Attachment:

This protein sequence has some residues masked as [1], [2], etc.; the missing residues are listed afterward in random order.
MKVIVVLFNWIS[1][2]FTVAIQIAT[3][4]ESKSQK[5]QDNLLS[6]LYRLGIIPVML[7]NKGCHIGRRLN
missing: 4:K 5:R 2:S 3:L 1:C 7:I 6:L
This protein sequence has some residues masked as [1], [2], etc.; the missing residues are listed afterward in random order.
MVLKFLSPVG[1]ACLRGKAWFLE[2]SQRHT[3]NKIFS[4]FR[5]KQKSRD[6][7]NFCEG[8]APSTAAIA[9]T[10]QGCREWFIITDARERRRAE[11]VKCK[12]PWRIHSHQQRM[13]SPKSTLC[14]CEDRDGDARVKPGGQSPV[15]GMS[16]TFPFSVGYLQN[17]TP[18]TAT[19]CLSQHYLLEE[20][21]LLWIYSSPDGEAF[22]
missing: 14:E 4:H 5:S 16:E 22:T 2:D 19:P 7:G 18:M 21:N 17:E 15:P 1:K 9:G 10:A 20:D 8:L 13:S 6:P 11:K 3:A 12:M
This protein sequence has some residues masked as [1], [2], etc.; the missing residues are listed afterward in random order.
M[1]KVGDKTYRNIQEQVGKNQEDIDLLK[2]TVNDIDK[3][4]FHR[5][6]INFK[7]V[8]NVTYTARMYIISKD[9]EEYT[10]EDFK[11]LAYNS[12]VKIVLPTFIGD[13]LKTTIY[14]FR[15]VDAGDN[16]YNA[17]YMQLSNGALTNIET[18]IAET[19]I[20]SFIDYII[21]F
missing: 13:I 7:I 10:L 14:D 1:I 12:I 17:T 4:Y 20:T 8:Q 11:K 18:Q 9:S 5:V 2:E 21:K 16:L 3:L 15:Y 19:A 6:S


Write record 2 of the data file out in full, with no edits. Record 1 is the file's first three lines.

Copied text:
This protein sequence has some residues masked as [1], [2], etc.; the missing residues are listed afterward in random order.
MVLKFLSPVG[1]ACLRGKAWFLE[2]SQRHT[3]NKIFS[4]FR[5]KQKSRD[6][7]NFCEG[8]APSTAAIA[9]T[10]QGCREWFIITDARERRRAE[11]VKCK[12]PWRIHSHQQRM[13]SPKSTLC[14]CEDRDGDARVKPGGQSPV[15]GMS[16]TFPFSVGYLQN[17]TP[18]TAT[19]CLSQHYLLEE[20][21]LLWIYSSPDGEAF[22]
missing: 14:E 4:H 5:S 16:E 22:T 2:D 19:P 7:G 18:M 21:N 17:E 15:P 1:K 9:G 10:A 20:D 8:L 13:S 6:P 11:K 3:A 12:M